While the statistics that attackers generate greatly lend themselves to the formulation of lists such as this, things get a little more ambiguous where defenders are concerned. However, there’s certainly some truth in the old adage that defense wins championships: If you follow the path of silverware over the last century, it’s remarkable how many names you’ll find cropping up time after time. We’ve attempted to boil this list down to the 18 best defenders of all time, but the truth is that a more honest survey would probably need to include at least 50 names to somewhat combat a feeling of gross injustice.
Regardless, if you enjoy this summary, check out our rankings of the 18 best Premier League players of all time and the 18 best World Cup players of all time.
The18 Best Defenders In Soccer History
#18. Carles Puyol
Puyol spent his entire career with Barcelona, where he was captain for a decade and led the club to six LaLiga titles and three UEFA Champions League crowns. At the international level, the versatile defender was capped 100 times by Spain, and he was instrumental in La Furia Roja’s Euro 2008 win and 2010 World Cup triumph. What’s more, he accomplished it all with a lion’s mane.
#17. Roberto Carlos
He made his name as the most attack-minded left back in the history of the game, and his most famous moment is that insane banana shot against France in 1997, but you don’t spend 11 years at Real Madrid and receive 125 caps for Brazil — the second most all time — without also knowing a thing or two about defending.
He’s a three-time Champions League winner and was named the Ballon d’Or runner-up in 2002, the year he helped Brazil triumph at the World Cup.
#16. Fabio Cannavaro
Cannavaro anchored the miserly Italian defense that won the 2006 World Cup without conceding a goal from open play. It was because of this that Cannavaro won the Ballon d’Or that year, becoming just the third defender to capture football’s biggest individual prize.
At club level, the center back helped Parma to one of its most successful eras, and he also won two LaLiga titles with Real Madrid.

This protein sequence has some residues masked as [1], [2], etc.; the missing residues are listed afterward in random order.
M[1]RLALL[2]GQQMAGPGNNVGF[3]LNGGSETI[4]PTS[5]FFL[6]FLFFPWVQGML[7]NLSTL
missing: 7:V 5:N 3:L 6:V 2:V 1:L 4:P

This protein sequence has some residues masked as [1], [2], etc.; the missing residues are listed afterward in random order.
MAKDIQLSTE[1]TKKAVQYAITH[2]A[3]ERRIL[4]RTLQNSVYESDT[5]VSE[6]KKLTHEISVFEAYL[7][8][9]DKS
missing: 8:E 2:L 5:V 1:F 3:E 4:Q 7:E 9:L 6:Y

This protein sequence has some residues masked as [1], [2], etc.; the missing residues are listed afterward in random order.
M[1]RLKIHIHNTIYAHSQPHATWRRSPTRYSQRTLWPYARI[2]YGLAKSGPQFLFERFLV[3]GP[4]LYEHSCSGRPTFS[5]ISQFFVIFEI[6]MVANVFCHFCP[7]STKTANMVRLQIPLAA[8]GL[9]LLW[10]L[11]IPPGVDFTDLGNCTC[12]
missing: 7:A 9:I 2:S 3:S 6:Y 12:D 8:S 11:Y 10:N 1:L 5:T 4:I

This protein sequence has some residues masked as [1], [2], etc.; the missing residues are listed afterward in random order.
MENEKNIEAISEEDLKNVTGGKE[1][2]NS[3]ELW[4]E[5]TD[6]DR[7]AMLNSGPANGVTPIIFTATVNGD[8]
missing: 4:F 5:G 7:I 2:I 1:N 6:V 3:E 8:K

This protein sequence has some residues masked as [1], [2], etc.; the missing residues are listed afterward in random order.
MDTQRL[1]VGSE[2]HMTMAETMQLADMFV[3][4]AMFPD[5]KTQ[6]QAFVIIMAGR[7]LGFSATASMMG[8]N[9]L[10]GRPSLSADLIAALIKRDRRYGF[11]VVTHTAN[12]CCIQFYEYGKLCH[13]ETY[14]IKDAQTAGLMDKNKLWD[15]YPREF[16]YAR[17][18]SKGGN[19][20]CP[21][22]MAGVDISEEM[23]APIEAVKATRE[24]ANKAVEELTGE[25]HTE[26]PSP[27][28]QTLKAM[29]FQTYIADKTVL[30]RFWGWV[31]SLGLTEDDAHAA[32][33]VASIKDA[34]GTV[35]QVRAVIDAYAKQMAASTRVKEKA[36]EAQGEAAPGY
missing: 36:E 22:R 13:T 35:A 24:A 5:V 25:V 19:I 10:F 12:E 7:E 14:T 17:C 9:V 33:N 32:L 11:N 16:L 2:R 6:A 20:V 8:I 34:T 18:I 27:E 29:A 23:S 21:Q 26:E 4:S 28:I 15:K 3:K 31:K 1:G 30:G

#15. Djalma Santos
Regarded as one of the finest right backs of all time, Santos redefined the position with his defensive excellence mixed with an ability to get forward and join the attack — a skill that was previously unheard of amongst defenders.
He’s a two-time World Cup champion and one of only three players to be included in three World Cup All-Star teams. When it comes to footballers with the most official appearances to their names, Santos ranks 11th all time. The man chalked up 1,065 games of professional football — only four outfield players managed more.
#14. Daniel Passarella
Before Ronald Koeman came around playing his hybrid midfield/defender game, Passarella was football’s top scoring defender with 134 goals in 451 games. The man would certainly chip in with goals while playing for River Plate, Fiorentina and Inter, but his biggest accomplishment was captaining Argentina to glory at the 1978 World Cup on home soil.
He would finish his international career with 70 caps and 22 goals. However, although he was part of the winning 1986 squad, his frosty relationship with Maradona and coach Carlos Bilardo kept him sidelined.
#13. Laurent Blanc
Le Président was part of a formidable France backline that won the 1998 World Cup while conceding only two goals and then proceeded to lift the trophy at Euro 2000.
He appeared for a smorgasbord of clubs throughout his career, including Montpellier, Napoli, Barcelona, Marseille, Inter and Manchester United, where he got to continue his excellent tradition of kissing French goalkeeper Fabian Barthez on the top of his bald head.
#12. Sergio Ramos
Hide your kids, hide your wife, it’s Sergio Ramos. He’s perhaps the most hated footballer on the planet, but a collection of four Champions League titles, two European Championships and one World Cup says it all — we’re talking about one of the most successful footballers of all time and the captain of the 21st century's greatest team.
He’s a master of the dark arts, but alongside Lionel Messi, he’s also the only player to score in 15 consecutive LaLiga seasons.
#11. Alessandro Nesta
Injuries curtailed his mark on the game, but the man with the Samson hair was as complete a defender as the world’s ever seen. Nesta was a four-time Serie A defender of the year, a three-time Scudetto winner and twice the holder of Big Ears.
He was physically imposing and dominant in the air, but he was renowned for his pace, technical quality and elegance in helping build play from the back.
#10. Javier Zanetti
Zanetti was an ageless wonder. Seriously, look at the season-by-season photos of his 19-year career with Inter and you’ll have no clue which photo was taken in 1995 and which was taken in 2013.